Tuesday, 21 June 2016

Carden Alvar, Kawartha Lakes, ON

16 June 2016

     Accompanied by John Lichty, Miriam and I made our annual trip to Carden Alvar.
     This is a destination that we may have to seriously reconsider in future years, even though it is a wonderful place to visit and there are some special birds there, not found in other locations or found with great difficulty anywhere else in the province. Any time one has to use the expressway (what a misnomer!) across the top of Toronto the traffic is a huge problem. It is getting worse and is on the verge of being unbearable. One can easily lose an hour or more barely moving, often being stopped altogether.



     We arrived at our destination much later than we had hoped and were glad to get out of the car and stretch our legs.


     One of the first species we saw was Eastern Meadowlark Sturnella magna albeit fairly distant.



     We first heard and then watched a Kildeer Charadrius vociferus fly over to a rock where it seemed content to perch as though acting as a sentinel.


     House Wrens Troglodytes aedon were very common, as they always are, but seemed particularly willing to show themselves on this visit. Several were seen carrying food to their nestlings.



     Many Red-winged Blackbirds Agelaius phoeniceus were present in the marshes, the males looking especially handsome as they defended their harems and protected their territories.


     There is a section of the wetland that has become colloquially known as the Sedge Wren Marsh since it has for many years been home to a couple of breeding pairs of this species. We were unable to locate a Sedge Wren Cistothorus platensis there but a couple of Marsh Wrens Cistothorus palustris were not shy at all.



     Eastern Kingbirds Tyrannus tyrannus were very common indeed.


     And Grasshopper Sparrows Ammodramus savannarum could be found with a little dedicated searching.


     Eastern Bluebird Sialia sialis is one of the signature species of Carden Alvar with many nest boxes being provided; incredibly we could only locate this single female.


     There is a good deal of water at Carden Alvar, and it was amusing to see a couple of Green Frogs Lithobates clamitans using ephemeral ponds in the dirt road in preference to the wetland. Perhaps something not readily apparent to me was to their liking.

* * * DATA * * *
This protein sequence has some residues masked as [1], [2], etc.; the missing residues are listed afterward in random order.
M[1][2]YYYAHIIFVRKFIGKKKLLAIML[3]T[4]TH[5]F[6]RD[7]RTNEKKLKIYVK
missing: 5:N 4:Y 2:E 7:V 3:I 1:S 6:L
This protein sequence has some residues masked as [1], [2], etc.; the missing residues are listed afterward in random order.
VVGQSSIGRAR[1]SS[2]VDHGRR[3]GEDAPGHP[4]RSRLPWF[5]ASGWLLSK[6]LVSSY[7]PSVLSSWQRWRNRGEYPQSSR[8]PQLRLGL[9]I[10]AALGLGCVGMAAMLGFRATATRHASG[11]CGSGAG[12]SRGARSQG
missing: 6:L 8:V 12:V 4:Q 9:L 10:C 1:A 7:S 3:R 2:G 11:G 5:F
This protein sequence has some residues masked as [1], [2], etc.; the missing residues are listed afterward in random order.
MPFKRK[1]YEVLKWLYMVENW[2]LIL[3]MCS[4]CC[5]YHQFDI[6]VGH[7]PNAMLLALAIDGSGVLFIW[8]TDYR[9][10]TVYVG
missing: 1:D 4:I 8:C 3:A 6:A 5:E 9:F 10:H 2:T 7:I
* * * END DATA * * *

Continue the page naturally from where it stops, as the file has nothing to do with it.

As might be expected Savannah Sparrows Passerculus sandwichensis were quite common, but not always in the best position for photographs.


     Carden Alvar is one of Ontario's treasures and a place I have enjoyed visiting many times over the past thirty years or so.



     Given the hassle of getting there, however, I fear I may never visit it again. I think it is time to exploit some new areas south and west of here with rich treasures of their own. 

10 comments:

  1. Hello David!:) First of all I want to thank you for your lovely comments on my last post, which were truly appreciated. Now I'm back, and visiting everyone who wished me a happy birthday. Congested Expressways must be a nightmare situation, something that we in Portugal do not experience, however you did capture a great variety of birds once you arrived at Carden Alvar, and the scenery is beautiful. I love those Eastern Kingbirds, and that's a great shot of the Killdeer. All lovely birds, and a super Green frog. Enjoy the rest of the week!:)

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  2. Expressways ... Motorways are perhaps 'a necessary evil'
    There is a motorway in the UK called the M25 whose nickname is the largest car park around London ... true it has so many holdups you are never quite sure what time you will arrive at your destination!

    But your lovely selection of photo's does go towards making up for the hassle involved to get there. The skies look blue and the birds and frog were all great to look at and admire.

    All the best Jan

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  3. Hi David.

    Beautiful surroundings.
    Many birds here.
    Nice pictures

    Groettie from Patricia.

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  4. It is unfortunate that you have to drive that long to get to where you want to.
    But you now have a series of beautiful pictures of birds unknown to me. Gr Jan W

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  5. If you hate traffic jams you should avoid Tokyo at all costs............

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  6. Hello David,
    I hate the freeways, but when you were at your destination, you could shoot many birds.
    Perfect photographed, my compliments.
    Best regards, Irma

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  7. I don't like them, motorways. They should be banned. But, how would you see such creatures, if you couldn't see them. Ah. Excellent images David.

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  8. It is a shame how we birders have to give up going places simply because they get so tiresome to visit through numbers of people or road conditions. Yes, the M25 is a car park for Londoners.

    There are a number of places I never visit nowadays for just that reason. Like you say, time to explore.

    Nice selection today David. Do you think the Killdeer had young nearby? Looks like it from that stance.

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  9. Maybe the Killdeer did have young nearby, but they usually do their broken wing display if such is the case.

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